Manufacturing Barriers To Biologics Competition And Innovation, W. Nicholson Price Ii., Arti K. Rai Mar 2016

Manufacturing Barriers To Biologics Competition And Innovation, W. Nicholson Price Ii., Arti K. Rai

Articles

As finding breakthrough small-molecule drugs becomes more difficult, drug companies are increasingly turning to "large molecule" biologics. Although biologics represent many of the most promising new therapies for previously intractable diseases, they are extremely expensive. Moreover, the pathway for generic-type competition set up by Congress in 2010 is unlikely to yield significant cost savings. This Article provides a fresh diagnosis of and prescription for this major public policy problem. It argues that the key cause is pervasive trade secrecy in the complex area of biologics manufacturing. Under the current regime, this trade secrecy, combined with certain features of Food and ...


Copyright's Illogical Exclusion Of Conceptual Art That Changes Over Time, Zahr K. Said Jan 2016

Copyright's Illogical Exclusion Of Conceptual Art That Changes Over Time, Zahr K. Said

Articles

This Essay argues that copyright illogically excludes conceptual art from protection on the basis of fixation, given that well-settled case law has interpreted the fixation requirement to reach works that contain certain kinds of change so long as they are sufficiently repetitive to be deemed permanent. While conceptual art may perhaps be better left outside the scope of copyright protection on the basis of its failure to meet copyright’s other requirements, this Essay concludes that fixation should not be the basis on which to exclude conceptual art from protection.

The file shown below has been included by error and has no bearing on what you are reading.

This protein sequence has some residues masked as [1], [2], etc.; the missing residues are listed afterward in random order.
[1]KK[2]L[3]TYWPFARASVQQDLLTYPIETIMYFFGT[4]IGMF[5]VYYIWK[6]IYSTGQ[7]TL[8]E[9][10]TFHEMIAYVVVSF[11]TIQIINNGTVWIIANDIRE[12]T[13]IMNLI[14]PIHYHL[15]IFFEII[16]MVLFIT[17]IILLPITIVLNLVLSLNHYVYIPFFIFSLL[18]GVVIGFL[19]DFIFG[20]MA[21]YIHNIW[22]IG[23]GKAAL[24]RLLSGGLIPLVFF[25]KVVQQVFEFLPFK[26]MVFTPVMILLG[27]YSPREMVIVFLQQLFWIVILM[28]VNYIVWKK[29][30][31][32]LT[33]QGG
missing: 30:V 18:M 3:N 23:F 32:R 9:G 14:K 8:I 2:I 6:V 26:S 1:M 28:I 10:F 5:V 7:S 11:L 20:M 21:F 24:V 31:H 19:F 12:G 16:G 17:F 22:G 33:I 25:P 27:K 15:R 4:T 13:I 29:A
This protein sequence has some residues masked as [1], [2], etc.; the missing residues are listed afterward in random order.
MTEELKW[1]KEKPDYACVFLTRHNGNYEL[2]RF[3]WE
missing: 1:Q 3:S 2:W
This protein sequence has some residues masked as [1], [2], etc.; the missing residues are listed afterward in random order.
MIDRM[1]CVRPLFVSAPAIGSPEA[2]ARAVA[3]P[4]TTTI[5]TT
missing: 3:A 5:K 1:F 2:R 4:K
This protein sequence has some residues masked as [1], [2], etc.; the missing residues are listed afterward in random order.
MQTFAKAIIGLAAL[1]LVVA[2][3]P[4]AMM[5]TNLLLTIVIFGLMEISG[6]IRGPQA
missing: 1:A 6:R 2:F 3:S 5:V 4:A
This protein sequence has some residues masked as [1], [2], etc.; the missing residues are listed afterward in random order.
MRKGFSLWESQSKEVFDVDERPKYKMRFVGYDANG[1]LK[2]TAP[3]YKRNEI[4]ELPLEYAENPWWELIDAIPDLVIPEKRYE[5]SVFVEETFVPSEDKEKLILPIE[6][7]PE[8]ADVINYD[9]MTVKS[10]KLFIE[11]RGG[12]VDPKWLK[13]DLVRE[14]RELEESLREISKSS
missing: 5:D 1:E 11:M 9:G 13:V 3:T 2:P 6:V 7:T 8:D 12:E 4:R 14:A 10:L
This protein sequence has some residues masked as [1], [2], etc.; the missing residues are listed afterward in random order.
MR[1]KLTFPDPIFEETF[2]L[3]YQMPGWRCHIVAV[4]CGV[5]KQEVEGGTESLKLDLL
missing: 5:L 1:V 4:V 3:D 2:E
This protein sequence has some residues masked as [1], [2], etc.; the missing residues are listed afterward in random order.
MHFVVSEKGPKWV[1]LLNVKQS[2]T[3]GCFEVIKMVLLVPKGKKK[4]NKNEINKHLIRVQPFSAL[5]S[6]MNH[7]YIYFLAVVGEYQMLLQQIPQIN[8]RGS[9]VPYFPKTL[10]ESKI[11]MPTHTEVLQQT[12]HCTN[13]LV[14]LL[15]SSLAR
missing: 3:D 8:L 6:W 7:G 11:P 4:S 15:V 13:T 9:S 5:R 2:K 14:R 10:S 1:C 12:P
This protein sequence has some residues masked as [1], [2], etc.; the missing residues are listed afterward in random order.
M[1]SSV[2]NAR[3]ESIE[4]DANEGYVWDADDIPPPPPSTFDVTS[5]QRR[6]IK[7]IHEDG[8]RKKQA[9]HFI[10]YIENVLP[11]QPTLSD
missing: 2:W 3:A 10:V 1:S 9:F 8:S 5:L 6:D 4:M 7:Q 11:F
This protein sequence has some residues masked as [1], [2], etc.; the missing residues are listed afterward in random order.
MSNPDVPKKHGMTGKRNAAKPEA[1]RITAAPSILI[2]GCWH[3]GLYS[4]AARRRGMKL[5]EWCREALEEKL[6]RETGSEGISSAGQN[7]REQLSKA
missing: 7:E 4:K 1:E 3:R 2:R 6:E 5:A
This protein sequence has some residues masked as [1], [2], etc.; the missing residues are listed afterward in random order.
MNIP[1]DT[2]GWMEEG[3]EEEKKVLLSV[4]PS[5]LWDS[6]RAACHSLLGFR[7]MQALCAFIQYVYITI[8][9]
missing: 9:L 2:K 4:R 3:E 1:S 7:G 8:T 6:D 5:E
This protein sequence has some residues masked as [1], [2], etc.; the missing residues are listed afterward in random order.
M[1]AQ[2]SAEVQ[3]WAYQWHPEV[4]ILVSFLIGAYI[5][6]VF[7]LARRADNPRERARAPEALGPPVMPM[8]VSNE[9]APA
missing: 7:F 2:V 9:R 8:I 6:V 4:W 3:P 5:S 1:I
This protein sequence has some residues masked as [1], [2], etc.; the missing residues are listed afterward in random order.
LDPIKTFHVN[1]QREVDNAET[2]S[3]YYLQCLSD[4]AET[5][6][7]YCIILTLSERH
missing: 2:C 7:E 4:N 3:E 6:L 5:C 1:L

There are of course both normative and descriptive questions around ...


Patented Electric Guitar Pickups And The Creation Of Modern Music Genres, Sean M. O'Connor Jan 2016

Patented Electric Guitar Pickups And The Creation Of Modern Music Genres, Sean M. O'Connor

Articles

This Essay provides an overview of how patents played a core role in developing world-changing musical genres. This may be surprising, as normally copyright law is associated with incentivizing advances in the creative arts. But as this Conference’s theme [The IP Platform: Supporting Invention and Inspiration] and presentations emphasize, the whole range of intellectual property (“IP”), especially when viewed as a platform, supports innovation across the spectrum of human ingenuity and creativity.

This Essay is also intended to be read in conjunction with a viewing of the live-music demonstration of how pickups transformed popular music, delivered at the Conference ...